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« Reply #46 on: November 12, 2019, 06:18:04 pm »
Tuesday, 12th November 2019
Nurse took in disabled teen, then tortured and killed her in 1999
by Minyvonne Burke

A mentally disabled Illinois woman who was found dead along a Wisconsin road 20 years ago had been living with an Illinois nurse, who subjected her to years of "horrific" abuse and killed her, authorities say.

The nurse, Linda LaRoche, was arrested on November 5th in Cape Coral, Florida, where she was living, on charges of first-degree intentional homicide and hiding a corpse in connection to the 1999 death of 23-year-old Peggy Lynn Johnson.

Johnson's body was found on July 21, 1999, in a cornfield in Racine County, Wisconsin.

According to a criminal complaint by the Racine County sheriff's office, she had burns covering 25 percent of her body, possibly from a chemical, broken ribs, bruising on her face and upper torso, and a "noticeably deformed" ear that had been cut.

She also had a broken nose, a discolored cheek and her lower lip was "slit open on both ends," the document states.

An autopsy revealed that she was "slightly malnourished" and had an untreated infection that left her knees and feet swollen.

The complaint states that there was a bruise on Johnson's head from a blow that "did fully penetrate the scalp, but not the skull."

It was determined that the cause of death was homicide by sepsis pneumonia as a result of infection from injuries sustained from abuse. No drugs were found in Johnson's system.

For two decades, Johnson was referred to as "Jane Doe" as investigators worked to identify her.

Then in September authorities received information that helped them uncover her identity.

According to the criminal complaint, a concerned citizen in Florida told police that LaRoche was telling people that she had killed a woman when she lived in Illinois.

It was later determined that Johnson lived with LaRoche, her then-husband and three of her children from 1994 to 1999 before the young woman vanished.

Racine County Sheriff Christopher Schmaling said at a news conference Friday that the case's finally coming to close has brought mixed emotions.

"We are angered by the senseless and brutal murder of this young woman, and we want justice served," he said.

"Yet we're also very proud today by the fact that we can finally offer some closure and some peace."

Johnson, who was raised in Illinois, was 18 when she became homeless after her mother died.

The teen's father and brother were already dead, and she had never met her sister.

Schmaling told reporters that the teenager, who was "cognitively impaired," went to a medical clinic for help which is where she met LaRoche, a registered nurse.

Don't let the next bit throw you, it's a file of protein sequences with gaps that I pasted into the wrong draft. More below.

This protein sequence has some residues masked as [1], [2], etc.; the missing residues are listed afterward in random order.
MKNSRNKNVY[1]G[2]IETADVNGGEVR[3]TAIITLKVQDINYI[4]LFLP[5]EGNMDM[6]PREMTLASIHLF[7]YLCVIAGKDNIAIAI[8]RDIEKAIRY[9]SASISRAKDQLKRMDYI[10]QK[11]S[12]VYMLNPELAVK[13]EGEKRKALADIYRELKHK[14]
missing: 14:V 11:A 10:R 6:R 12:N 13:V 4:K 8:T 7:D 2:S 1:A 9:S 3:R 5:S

LaRoche "recognized Peggy's disability" and offered to take her in and let the teen live with her and her family, Schmaling said.

According to the criminal complaint, Johnson was allowed to stay with LaRoche's family if "she acted as a nanny and housekeeper."

LaRoche's children, who are now adults, told investigators that their mother was "very abusive" toward Johnson and forced her to sleep in a crawl space underneath the home.

"LaRoche was verbally and emotionally cruel to Peggy, at times screaming at her like an animal," the complaint states.

One of her children recalled a time when LaRoche allegedly stabbed at Johnson's head with a pitchfork.

They all said Johnson had visible injuries.

LaRoche's now ex-husband told investigators that one night he came home from work and found Johnson "lying on the ground lifeless," the complaint states.

He said LaRoche told him that Johnson had overdosed and she was going to get rid of the body "so they would not be involved."

According to the criminal complaint, he said LaRoche was gone for more than two hours and returned home without the girl.

Schmaling told reporters at the news conference that the abuse Johnson endured during the last five years of her life "is something that none of us will ever forget."

LaRoche, 64, will be extradited from Florida to Wisconsin.

Online court records do not list an attorney for her.

LaRoche told detectives that on the day Johnson went missing, she had fainted after she was caught with pills, the criminal complaint states.

LaRoche alleges that she put Johnson in her car, drove to Wisconsin and let her out of the car.

According to the complaint, LaRoche claims that Johnson "was not injured at all when she dropped her off and that something must have happened to her after she dropped her off."

Schmaling said Johnson's remains are buried under the name "Jane Doe" and in the coming weeks she will be laid to rest next to her mother's grave.

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« Reply #47 on: November 17, 2019, 10:36:19 am »
Sunday, 17th November 2019
Arizona white man is arrested in the 1979 murder of a woman in Nevada
by Theresa Waldrop

A suspect has been arrested in the murder of a woman four decades after the body of the 21-year-old was found in Nevada, officials said.

Charles Gary Sullivan was extradited Friday to Nevada from Arizona, where he was arrested and charged in the 1979 murder of Julia Woodward, the Washoe County Sheriff's Office said in a statement.

It's one of the latest arrests made possible by advances in DNA technology decades after crimes were committed.

In this case, a detective in the sheriff's office's new cold case unit asked for evidence from the scene to be tested.

Woodward's body was found on March 25, 1979, in Hungry Valley, about 15 miles north of Reno, according to the sheriff's office.

The cause of death was blunt force trauma.

Her parents told investigators at the time she'd lived with them in San Rafael, California, before leaving to look for a job in the Lake Tahoe/Reno area, authorities said.

She was last seen alive in California on February 1st, 1979.

Biological evidence identified Sullivan as a possible suspect in the case.

In August, the Nevada attorney general got an indictment against him.

Technological advances are leading to more and more cold case arrests.

The most famous is probably the arrest in the Golden State Killer case in April 2018, where investigators used DNA and a free genealogy database to arrest Joseph James DeAngelo, 72, for allegedly killing 12 people and raping more than 50 women in the 1970s and 1980s.

In Philadelphia, investigators used photo-enhancing technology to link an old sock to the then-boyfriend of a woman murdered in 1991.

The 52-year-old man was arrested in September.